DHS HR team sets fall target

The Homeland Security Department team that is designing a new personnel system said July 25 it would issue its recommendations in October that could change the way 180,000 workers are paid and promoted.

The senior review committee held its first public meeting to discuss options for overhauling the department's personnel policies. It is looking at job categories, salaries, merit pay and giving DHS more flexibility to hire and deploy workers in an emergency.

"We want to design a 21st century personnel system that is ... flexible, fair and accountable to the American people," said Janet Hale, DHS undersecretary for management.

Hale said the group wanted to make sure employees are hired on merit and held accountable for their work. Since April, the team has been studying the federal workforce at DHS, which pulled together employees from 22 disparate agencies in the biggest federal reorganization since 1947.

The team, which includes officials from DHS, the Office of Personnel Management, academics and labor unions that represent federal workers, would deliver their recommendations to DHS Secretary Tom Ridge and OPM Director Kay Coles James, who will make the final decision on the new personnel rules.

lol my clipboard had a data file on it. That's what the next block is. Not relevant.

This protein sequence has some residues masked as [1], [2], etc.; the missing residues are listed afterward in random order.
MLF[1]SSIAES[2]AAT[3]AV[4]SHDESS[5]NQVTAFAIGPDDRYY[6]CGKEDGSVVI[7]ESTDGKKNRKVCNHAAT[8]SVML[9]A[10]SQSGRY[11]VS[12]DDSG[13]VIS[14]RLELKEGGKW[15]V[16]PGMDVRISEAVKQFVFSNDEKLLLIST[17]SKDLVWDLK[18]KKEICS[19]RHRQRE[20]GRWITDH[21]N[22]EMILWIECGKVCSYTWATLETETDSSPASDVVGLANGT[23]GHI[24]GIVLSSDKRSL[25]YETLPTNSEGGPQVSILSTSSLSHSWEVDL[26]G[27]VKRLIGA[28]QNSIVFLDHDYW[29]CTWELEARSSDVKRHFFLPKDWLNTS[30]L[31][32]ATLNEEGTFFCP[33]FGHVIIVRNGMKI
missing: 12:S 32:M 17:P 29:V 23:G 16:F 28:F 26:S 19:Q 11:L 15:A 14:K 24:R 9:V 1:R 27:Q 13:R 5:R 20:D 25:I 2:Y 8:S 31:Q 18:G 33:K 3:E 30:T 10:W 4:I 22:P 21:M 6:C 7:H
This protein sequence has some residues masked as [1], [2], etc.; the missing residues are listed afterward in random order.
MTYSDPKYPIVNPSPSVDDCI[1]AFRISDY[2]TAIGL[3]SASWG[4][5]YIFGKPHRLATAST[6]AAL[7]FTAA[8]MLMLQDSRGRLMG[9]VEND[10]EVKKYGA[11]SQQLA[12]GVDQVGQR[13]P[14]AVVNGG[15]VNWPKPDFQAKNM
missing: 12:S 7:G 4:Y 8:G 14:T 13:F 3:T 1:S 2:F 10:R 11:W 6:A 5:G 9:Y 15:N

Raymond Bonner, DHS commissioner of customs and border protection and a team participant, said the task is complicated by different job categories that are now under the department's single umbrella. For example, he said there are three different groups of employees at the borders — Customs, Immigration and Border Patrol — with different job descriptions, salaries and objectives.

He said a new human resources system would make it easier for DHS to carry out its mission and hold people accountable as well as "reward and recognize extraordinary performance."

"It also means the ability to weed out the corrupt and the incompetent from government," Bonner added.

In the last three months, the design team conducted a series of 10 focus groups around the country to find out what federal employees wanted. The focus groups supported collective bargaining rights at DHS and recommended training supervisors before adopting a new system.

The design group is considering pay-banding where the current 15 levels of pay would be consolidated into four or five salary ranges and managers would have greater discretion to set salaries. But the focus groups said they did not understand how it would work or if it would be fair.

Bobby Harnage, president of the American Federation of Government Employees that represents 600,000 federal workers and a member of the panel, said it is important to make sure workers have good pay and benefits.

"We know there are a lot of efficiencies out there. We know it can be done better ... and we want to be part of designing it," Harnage said.

In working on its plans, team members said that changes should be adopted only if there's money available and only to improve it.

"No well-run company in the private sector would make changes in its personnel system except to the extent that those changes would be cost-effective. And certainly, no well-run company would change its systems for purely ideological reasons," team members said in one report.


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